La Marseillaise


Allons enfants de la Patrie
Le jour de gloire est arrivé !
Contre nous de la tyrannie
L’étendard sanglant est levé
Entendez-vous dans nos campagnes
Mugir ces féroces soldats?
Ils viennent jusque dans vos bras.
Égorger vos fils, vos compagnes!

Aux armes citoyens
Formez vos bataillons
Marchons, marchons
Qu’un sang impur
Abreuve nos sillons

La Marseillaise is the national anthem of France. The song was written and composed in 1792 by Claude Joseph Rouget de Lisle during the French Revolutionary Wars, and was originally titled “Chant de guerre pour l’Armée du Rhin”. It acquired its nickname after being sung in Paris by volunteers from Marseille marching on the capital. The French National Convention adopted it as the Republic’s anthem in 1795. It later lost this status under Napoleon I, and the song was banned outright by Louis XVIII and Charles X. It returned briefly after the July Revolution of 1830, but was not restored as France’s national anthem until 1879.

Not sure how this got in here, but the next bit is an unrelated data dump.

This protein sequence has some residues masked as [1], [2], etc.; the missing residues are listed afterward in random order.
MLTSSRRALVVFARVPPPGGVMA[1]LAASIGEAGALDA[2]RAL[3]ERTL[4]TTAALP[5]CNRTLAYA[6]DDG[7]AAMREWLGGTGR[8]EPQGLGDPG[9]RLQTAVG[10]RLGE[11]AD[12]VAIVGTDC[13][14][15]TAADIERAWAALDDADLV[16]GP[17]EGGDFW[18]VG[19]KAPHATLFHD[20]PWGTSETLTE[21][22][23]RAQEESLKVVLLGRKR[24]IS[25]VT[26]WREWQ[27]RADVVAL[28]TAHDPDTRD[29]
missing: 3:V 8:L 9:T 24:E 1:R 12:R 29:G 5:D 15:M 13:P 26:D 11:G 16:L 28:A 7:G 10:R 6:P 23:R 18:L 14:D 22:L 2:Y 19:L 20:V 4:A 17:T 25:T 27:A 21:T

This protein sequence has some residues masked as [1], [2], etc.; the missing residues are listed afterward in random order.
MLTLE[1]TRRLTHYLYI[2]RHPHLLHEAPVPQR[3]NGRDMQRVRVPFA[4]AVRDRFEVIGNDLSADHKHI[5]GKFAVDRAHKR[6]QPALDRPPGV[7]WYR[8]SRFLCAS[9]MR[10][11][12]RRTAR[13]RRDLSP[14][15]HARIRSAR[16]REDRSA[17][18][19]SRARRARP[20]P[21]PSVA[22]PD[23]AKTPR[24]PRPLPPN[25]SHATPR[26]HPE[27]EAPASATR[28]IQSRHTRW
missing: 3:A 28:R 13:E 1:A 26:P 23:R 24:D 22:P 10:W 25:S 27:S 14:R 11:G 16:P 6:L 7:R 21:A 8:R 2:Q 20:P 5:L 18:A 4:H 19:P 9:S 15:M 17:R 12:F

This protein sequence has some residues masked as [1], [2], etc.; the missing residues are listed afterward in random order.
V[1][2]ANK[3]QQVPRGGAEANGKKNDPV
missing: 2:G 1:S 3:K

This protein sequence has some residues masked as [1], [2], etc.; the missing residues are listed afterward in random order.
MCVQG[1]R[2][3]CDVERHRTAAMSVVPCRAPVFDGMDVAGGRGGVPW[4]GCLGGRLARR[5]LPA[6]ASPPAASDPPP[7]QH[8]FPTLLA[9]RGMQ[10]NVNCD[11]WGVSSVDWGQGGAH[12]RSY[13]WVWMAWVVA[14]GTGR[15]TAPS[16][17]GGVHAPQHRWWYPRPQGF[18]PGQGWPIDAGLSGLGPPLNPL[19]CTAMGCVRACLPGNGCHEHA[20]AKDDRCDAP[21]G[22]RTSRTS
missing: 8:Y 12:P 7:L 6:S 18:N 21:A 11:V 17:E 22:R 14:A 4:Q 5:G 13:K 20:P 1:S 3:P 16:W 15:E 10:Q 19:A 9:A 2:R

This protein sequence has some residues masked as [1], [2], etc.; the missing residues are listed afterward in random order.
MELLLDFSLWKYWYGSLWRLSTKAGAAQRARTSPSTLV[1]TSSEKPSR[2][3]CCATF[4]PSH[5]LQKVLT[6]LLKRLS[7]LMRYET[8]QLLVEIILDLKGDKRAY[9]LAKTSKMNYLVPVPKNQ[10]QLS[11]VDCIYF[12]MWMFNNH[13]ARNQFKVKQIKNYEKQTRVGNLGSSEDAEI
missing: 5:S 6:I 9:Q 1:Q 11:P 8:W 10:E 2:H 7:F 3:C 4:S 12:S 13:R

See a list of other traditional song themes here.


Xaver Varnus – La Marseillaise – Mathias Church, Budapest
Pierre Cochereau (Jeremy Filsell plays) – La Marseillaise – Liverpool


Known in the United States by the lyrics “My Country ‘Tis of Thee” or in the United Kingdom as “God Save the Queen” (or “King” as appropriate), the origin of this melody are uncertain, but the earliest attribution is to John Bull in 1619. Traditionally, the first performance was thought to have been in 1745, when it was sung in support of King George II. The lyrics for the US were written by Samuel Francis Smith in 1831. The melody has appeared in the compositions of many classical composers including Beethoven, Clementi, Haydn, Liszt, Strauss, Debussy, Reger, and Ives.

Xaver Varnus – Improvisation on Submitted Themes – Canterbury Cathedral
includes “Good King Wenceslas,” the Hungarian National Anthem, and “God save the Queen”
Gabriela Montero – “God Save the Queen” – Aldeburgh (piano)